Orkney WWI memorial wall “heroes” honoured

The memorial wall at the restored Kitchener Memorial on Orkney. PIC Historic Environment Scotland

The memorial wall at the restored Kitchener Memorial on Orkney. PIC Historic Environment Scotland

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The volunteers who created a memorial wall on Orkney to remember all 746 men who died in one of WWI’s most deadly naval attacks have been honoured with a top award.

Brick-by-brick, the wall commemorates the 737 men killed on the HMS Hampshire - including the Secretary of State for War, Lord Kitchener - after it struck a German mine on June 5 1916 less than two miles from the Orkney coast.

Nine others whose lives were claimed by the minefield two weeks later are also remembered.

Neil Kermode, managing director of the European Marine Energy Centre on Orkney, decided to “better remember” all the men who lost their lives after visiting the existing Kitchener Memorial at Marwick Head.

He worked with a team of fellow Orcadians to create the wall with the memorial in place for the 100th anniversary of the sinking of the HMS Hampshire earlier this year.

READ MORE: The truth behind the sinking of HMS Hampshire revealed

Last night, Mr Kermode collected a Scottish Heritage Angels Award on behalf of his team and said he had been “humbled” by the response to the memorial wall.

He said he hoped it brought “out of the shadows” the hundreds of men who died in the attack.

The awards, which are funded by the Andrew Lloyd Webber Foundation, were held in the Assembly Rooms tonight (Tuesday).

Speaking before the ceremony, Mr Kermode said: “To me it just seemed wrong that one person had their name on the memorial and that the other officers weren’t mentioned.

READ MORE: Where are the statues of Scottish women?

“I though it would be appropriate to do a 21st Century memorial for this 20th Century tragedy and colour these people back into history who had disappeared into the shadows.

“To win the award would be recognition for the whole team and all the unsung parts that people played in getting the wall in place.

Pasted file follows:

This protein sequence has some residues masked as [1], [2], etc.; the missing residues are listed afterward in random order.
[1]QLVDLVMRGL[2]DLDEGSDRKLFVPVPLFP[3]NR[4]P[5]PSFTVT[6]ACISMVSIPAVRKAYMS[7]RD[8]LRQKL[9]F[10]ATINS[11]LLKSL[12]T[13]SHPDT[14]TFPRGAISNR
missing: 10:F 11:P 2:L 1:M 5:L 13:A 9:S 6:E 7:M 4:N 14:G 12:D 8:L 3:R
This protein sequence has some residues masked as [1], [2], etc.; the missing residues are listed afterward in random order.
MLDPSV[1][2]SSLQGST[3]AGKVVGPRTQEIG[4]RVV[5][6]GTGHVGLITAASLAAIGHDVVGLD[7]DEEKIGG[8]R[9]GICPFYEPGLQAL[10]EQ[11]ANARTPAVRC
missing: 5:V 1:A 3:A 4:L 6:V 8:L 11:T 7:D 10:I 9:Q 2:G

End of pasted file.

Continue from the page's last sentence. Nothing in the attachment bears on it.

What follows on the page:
“I hope the wall has left an indelible and positive mark on the whole of Orkney and I hope it shows others what you can do.”

The award also recognises the work carried out by the Orkney Heritage Society to restore the existing Kitchener Memorial.

It was long thought that about 650 men, including Kitchener, died when HMS Hampshire was lost. But recent research by Orkney historians Brian Budge and Andrew Hollinrake has revealed that the final death toll was 737.

Each brick in the wall is engraved with the names of the men who died.

Now included amongst them is Kitchener’s personal protection officer, Matthew McLoughlin, who served with the Metropolitan Police. The force has since named a new office complex after the officer after his role in the disaster emerged.

Mr Kermode and his team raised £165,000 through a mix of Orkney Council funding, private donors and donations from members of the public.

Mr Kermode said: “I have spoken to true Orcadians who for a long time had not gone up to the Kitchener Memorial. People are now going back up there and I think the wall has done its job to bring what has happened back into public consciousness.”

Mark Cranston of Jedburgh was also honoured last night for his “remarkable project” to research the Scottish industrial brick industry. He has spent a number of years investigating brick making and now has 2,000 bricks in his collection.

Mr Cranston’s work credited with “significantly adding” to knowledge on this aspect of Scotland’s industrial past.

The Friends of Kinneil were also awarded for the “outstanding work” they do in championing the heritage of Kinneil House, museum, estate and nature reserve in Bo’ness.

The Young Heritage Angel Award was won by the ‘Dig TV’ young volunteer group who made a programme on their archaeological excavation in the Black Loch of Myrton, near Whithorn.

The Lifetime Contribution to the Historic Environment award was presented to Brian Watters for his work relating to the Carron Iron Works in Falkirk.

For more than 30 years. Mr Watters has devoted much of his spare time to undertaking hours of research and delivering public talks on the works.

He was credited with boosting “worldwide knowledge” on the iron works and its related industrial history.

Following the awards, Lloyd Webber said: “The Scottish Heritage Angel Awards highlight what can be achieved when local people get involved in rescuing and restoring heritage throughout Scotland – from Dumfries to Orkney to Bo’ness.

“Huge congratulations to the winners, and indeed to all who were shortlisted, not only for the work they do but for being outstanding ambassadors for heritage. I urge everyone to use the light we shine on these projects and their unsung heroes to unlock further funding and to inspire others to get involved.”

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